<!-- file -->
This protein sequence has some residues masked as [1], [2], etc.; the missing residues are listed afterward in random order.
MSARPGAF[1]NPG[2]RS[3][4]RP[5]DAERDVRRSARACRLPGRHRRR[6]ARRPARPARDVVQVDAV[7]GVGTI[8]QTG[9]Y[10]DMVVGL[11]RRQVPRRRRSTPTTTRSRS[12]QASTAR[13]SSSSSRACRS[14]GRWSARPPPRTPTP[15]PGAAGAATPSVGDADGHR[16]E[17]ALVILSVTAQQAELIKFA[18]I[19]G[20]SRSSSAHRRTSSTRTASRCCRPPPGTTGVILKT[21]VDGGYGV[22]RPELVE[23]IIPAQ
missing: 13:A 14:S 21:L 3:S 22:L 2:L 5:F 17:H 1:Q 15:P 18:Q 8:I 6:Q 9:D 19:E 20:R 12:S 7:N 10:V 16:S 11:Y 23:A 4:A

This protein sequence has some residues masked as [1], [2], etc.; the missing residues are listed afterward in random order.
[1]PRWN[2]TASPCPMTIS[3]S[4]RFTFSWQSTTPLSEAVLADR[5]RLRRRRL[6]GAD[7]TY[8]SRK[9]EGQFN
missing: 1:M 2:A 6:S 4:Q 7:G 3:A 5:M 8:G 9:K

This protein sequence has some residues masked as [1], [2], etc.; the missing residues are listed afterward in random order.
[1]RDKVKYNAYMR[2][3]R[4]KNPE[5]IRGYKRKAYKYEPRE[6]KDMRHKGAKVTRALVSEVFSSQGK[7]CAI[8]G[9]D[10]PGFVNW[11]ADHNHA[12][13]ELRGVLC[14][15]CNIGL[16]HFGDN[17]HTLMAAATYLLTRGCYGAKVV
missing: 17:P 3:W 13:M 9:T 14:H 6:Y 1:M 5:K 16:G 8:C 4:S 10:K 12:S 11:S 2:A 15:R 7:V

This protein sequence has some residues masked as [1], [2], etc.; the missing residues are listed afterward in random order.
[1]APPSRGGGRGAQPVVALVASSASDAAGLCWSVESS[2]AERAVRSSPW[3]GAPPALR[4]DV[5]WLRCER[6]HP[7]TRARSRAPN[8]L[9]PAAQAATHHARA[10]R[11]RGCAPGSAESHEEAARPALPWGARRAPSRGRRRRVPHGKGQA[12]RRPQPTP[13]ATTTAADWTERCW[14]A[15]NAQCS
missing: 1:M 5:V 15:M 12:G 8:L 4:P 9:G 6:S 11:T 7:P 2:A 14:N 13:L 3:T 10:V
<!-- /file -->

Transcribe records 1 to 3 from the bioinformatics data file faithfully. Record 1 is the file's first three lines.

This protein sequence has some residues masked as [1], [2], etc.; the missing residues are listed afterward in random order.
MSARPGAF[1]NPG[2]RS[3][4]RP[5]DAERDVRRSARACRLPGRHRRR[6]ARRPARPARDVVQVDAV[7]GVGTI[8]QTG[9]Y[10]DMVVGL[11]RRQVPRRRRSTPTTTRSRS[12]QASTAR[13]SSSSSRACRS[14]GRWSARPPPRTPTP[15]PGAAGAATPSVGDADGHR[16]E[17]ALVILSVTAQQAELIKFA[18]I[19]G[20]SRSSSAHRRTSSTRTASRCCRPPPGTTGVILKT[21]VDGGYGV[22]RPELVE[23]IIPAQ
missing: 13:A 14:S 21:L 3:S 22:L 2:L 5:F 17:H 1:Q 15:P 18:Q 8:I 6:Q 9:D 19:E 20:R 12:S 7:N 10:V 16:S 11:Y 23:A 4:A

This protein sequence has some residues masked as [1], [2], etc.; the missing residues are listed afterward in random order.
[1]PRWN[2]TASPCPMTIS[3]S[4]RFTFSWQSTTPLSEAVLADR[5]RLRRRRL[6]GAD[7]TY[8]SRK[9]EGQFN
missing: 1:M 2:A 6:S 4:Q 7:G 3:A 5:M 8:G 9:K

This protein sequence has some residues masked as [1], [2], etc.; the missing residues are listed afterward in random order.
[1]RDKVKYNAYMR[2][3]R[4]KNPE[5]IRGYKRKAYKYEPRE[6]KDMRHKGAKVTRALVSEVFSSQGK[7]CAI[8]G[9]D[10]PGFVNW[11]ADHNHA[12][13]ELRGVLC[14][15]CNIGL[16]HFGDN[17]HTLMAAATYLLTRGCYGAKVV
missing: 17:P 3:W 13:M 9:T 14:H 6:Y 1:M 5:K 16:G 8:C 4:S 10:K 12:S 11:S 2:A 15:R 7:V